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File #: 18-0092    Version: 1
Type: Agenda Item Status: Approved
File created: 3/20/2018 In control: Board of Supervisors
On agenda: 5/8/2018 Final action: 5/8/2018
Title: Probation Department recommending the Board adopt Resolution 079-2018 authorizing the implementation of the Probation Department's Adult and Juvenile Incentives Program. FUNDING: 100% General Fund.
Attachments: 1. A - RESO, Adult & Juv Incentives Program, 2. B - Procedure G8, Adult Juvenile Incentives Program 04/10/18, 3. C - Blue Route, 4. Executed Resolution 079-2018
Related files: 14-1515


Probation Department recommending the Board adopt Resolution 079-2018 authorizing the implementation of the Probation Department's Adult and Juvenile Incentives Program.


FUNDING:  100% General Fund.



Adoption of Resolution 079-2018 to authorize the Probation Department to implement the Adult and Juvenile Incentives Program, expend funds from the approved budget and allow the Probation Department to modify the program as necessary to improve its effectiveness and efficiency.



In 2014, the Board of Supervisors approved the Community Corrections Center Incentive Program Resolution 204-2014. The Probation Department is looking to expand the program to all Adult and Juvenile Programs. The Community Corrections Center Incentive Program has proven successful through incentivizing appropriate behavior and reinforcing positive change for the adult offenders participating in the programs offered. This resolution would expand the ability of the Probation Department to incentivize other programs offered outside of the Community Corrections Center and provide the opportunity to reach both Juvenile and Adult clients to reinforce appropriate behavior and enable positive change.  The department has identified $6,000 in the current fiscal year budget for this purpose, but does not anticipate spending that entire amount. 


Evidence shows that incentives are an effective means of motivating individuals to change their behavior.  Using a balance of rewards and sanctions in a consistent manner will motivate both adult and youthful offenders to change behavior, thus reducing recidivism and further victimization, thereby increasing public safety.  Incentives include rewards, positive reinforcement, compliments, affirmations and reducing ongoing punishment or restriction, and are proportionate with the behavior of the offender.  Incentives encourage pro-social behavior and are used to hold offenders accountable to promote intrinsic responses to the situation(s) they face.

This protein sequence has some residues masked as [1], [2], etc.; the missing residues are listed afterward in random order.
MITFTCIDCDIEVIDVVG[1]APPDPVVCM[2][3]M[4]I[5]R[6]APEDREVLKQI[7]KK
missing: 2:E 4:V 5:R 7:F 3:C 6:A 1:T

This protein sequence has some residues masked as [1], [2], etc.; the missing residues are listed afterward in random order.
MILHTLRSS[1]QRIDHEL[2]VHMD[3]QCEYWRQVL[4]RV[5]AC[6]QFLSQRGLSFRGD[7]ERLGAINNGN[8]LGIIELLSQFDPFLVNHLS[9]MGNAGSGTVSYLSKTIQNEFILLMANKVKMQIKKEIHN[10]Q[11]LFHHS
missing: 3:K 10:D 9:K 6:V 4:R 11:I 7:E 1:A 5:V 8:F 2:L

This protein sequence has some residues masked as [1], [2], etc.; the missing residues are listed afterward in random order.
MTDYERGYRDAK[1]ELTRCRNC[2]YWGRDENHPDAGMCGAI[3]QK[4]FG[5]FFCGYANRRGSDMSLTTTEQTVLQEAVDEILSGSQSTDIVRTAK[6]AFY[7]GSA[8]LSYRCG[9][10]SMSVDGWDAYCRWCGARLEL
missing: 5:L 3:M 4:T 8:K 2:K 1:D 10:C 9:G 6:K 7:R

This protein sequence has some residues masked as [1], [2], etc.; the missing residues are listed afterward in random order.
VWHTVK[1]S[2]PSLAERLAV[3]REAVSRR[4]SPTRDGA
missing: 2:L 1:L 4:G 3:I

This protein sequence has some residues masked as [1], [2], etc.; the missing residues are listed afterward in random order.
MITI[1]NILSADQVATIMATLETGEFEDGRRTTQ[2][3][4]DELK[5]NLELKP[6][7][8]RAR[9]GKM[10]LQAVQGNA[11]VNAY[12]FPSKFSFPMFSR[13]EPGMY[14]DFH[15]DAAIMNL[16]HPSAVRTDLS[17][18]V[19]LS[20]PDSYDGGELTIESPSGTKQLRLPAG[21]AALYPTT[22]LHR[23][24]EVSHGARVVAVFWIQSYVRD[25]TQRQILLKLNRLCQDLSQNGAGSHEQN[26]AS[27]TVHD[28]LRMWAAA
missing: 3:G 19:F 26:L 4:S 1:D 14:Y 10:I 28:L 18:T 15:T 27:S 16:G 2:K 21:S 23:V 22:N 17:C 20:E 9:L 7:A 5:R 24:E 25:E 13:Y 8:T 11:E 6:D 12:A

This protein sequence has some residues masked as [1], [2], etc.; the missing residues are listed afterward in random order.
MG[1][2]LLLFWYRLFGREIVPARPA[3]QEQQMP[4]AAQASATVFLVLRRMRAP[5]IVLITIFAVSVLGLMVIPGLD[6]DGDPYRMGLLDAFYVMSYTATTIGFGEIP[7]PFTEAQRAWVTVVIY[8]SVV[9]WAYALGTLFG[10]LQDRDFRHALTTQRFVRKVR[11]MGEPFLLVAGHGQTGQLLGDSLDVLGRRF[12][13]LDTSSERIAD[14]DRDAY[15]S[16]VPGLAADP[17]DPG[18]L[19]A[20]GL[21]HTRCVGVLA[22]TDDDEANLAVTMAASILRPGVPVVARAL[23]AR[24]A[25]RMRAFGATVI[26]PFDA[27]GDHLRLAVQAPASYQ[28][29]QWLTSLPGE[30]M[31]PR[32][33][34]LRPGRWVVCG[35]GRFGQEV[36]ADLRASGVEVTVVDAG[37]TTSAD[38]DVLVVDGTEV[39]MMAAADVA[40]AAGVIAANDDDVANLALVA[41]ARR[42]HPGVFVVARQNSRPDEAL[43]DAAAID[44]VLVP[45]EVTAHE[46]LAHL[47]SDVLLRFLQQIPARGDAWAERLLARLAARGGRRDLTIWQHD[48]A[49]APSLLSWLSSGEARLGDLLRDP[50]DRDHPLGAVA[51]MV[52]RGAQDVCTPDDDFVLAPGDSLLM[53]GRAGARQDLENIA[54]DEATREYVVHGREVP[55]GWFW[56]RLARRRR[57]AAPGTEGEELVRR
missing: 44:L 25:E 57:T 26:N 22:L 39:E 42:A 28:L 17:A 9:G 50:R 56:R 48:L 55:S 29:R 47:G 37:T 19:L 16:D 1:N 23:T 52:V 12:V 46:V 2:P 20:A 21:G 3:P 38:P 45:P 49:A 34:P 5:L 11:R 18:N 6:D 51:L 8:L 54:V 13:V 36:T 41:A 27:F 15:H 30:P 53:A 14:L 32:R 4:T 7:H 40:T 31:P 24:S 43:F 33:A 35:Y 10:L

Programs offered through the Probation Department are built around an evidence-based practices framework, which has been proven through scientific study of operant conditioning and social learning as an effective tool to influence behavior change.  Research has shown that programs that utilize the use of rewards to reinforce pro-social behavior and sanctions to respond to non-prosocial behavior have a greater and more lasting impact on changing behavior than treatment programs that utilize punishment alone.  To have the greatest influence on behavior change, rewards and sanctions must target specific behaviors and implemented at a ratio of four (4) rewards to every one (1) sanction whenever possible.  Both rewards and sanctions should range from low, moderate, and high and should be implemented in a manner that is swift, real, and certain for offenders.  Monetary incentives are purchased on a case-by-case basis, as approved by the Deputy Probation Officer (DPO), Supervising Deputy Probation Officer (SDPO), and the Division Manager.


The Probation Foster Youth Program is one example of the different programs the Probation Department offers. A probation foster youth is a delinquent ward of the court, who cannot live with his/her parent(s)/guardian(s).  This youth may be ordered by the court to be placed in a suitable Short Term Residential Therapeutic Program (STRTP) or a Resource Family.  According to Foster Care To Success, youth who experience out of home placements are nearly 15% less likely to complete high school when compared to their peers, with only 50% receiving a high school diploma. As such, it is extremely important to encourage foster youth to attend school, participate to the best of their academic ability, and graduate from high school.  To celebrate this achievement, when a foster youth has met high school graduation requirements, an incentive will be given.  This incentive will be in the form of a gift card as deemed appropriate by the youth’s Deputy Probation Officer (DPO) and the Juvenile Court Services Unit Supervising Deputy Probation Officer (SDPO), and the Division Manager.


The department's procedure for administering the program is attached. 









Approve as recommended. 



No fiscal impact or change to net county cost, as sufficient appropriations are included in the FY 2017-18 Adopted Budget, with cost not expected to exceed $6,000.



Return one certified copy to the Probation Department.





Brian Richart, Chief Probation Officer 530-621-5625